The Southwest Health District confims that a horse in Grady County has tested positive for Eastern Equine Encephalitis, a disease that can cause severe illness in humans.
"This virus is spread the same way as West Nile virus, through the bite of an infected mosquito," Grant said. "We know from this positive case that the virus is circulating in our District. Mosquitoes carrying the virus can bite people as well as horses," said Southwest Health District Director Dr. Jacqueline Grant.
It generally takes from 3 to 10 days to develop symptoms of EEE after being bitten by an infected mosquito, she said. Many persons infected with Eastern Equine Encephalitis virus have no apparent illness.
However, said Grant, those who do become ill face the risk of severe disease.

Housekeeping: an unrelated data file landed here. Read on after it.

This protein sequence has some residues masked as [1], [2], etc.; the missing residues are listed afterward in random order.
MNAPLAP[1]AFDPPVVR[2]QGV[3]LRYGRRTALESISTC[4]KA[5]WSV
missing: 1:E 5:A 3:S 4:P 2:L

"Symptoms range from mild flu-like illness to inflammation or swelling of the brain, coma and death," she said. "Further, the mortality rate from EEE is approximately one-third, making it one of the most deadly mosquito-borne diseases in the United States. That makes EEE a big Public Health concern."
In addition, approximately half of those persons who survive EEE will have mild to severe permanent neurologic damage.
"There's no specific treatment for the infection. Hospitalization and supportive care is provided to those who develop severe infections," Grant said.
She also warned that there are no human vaccines to offer protection from infection from Eastern Equine Encephalitis.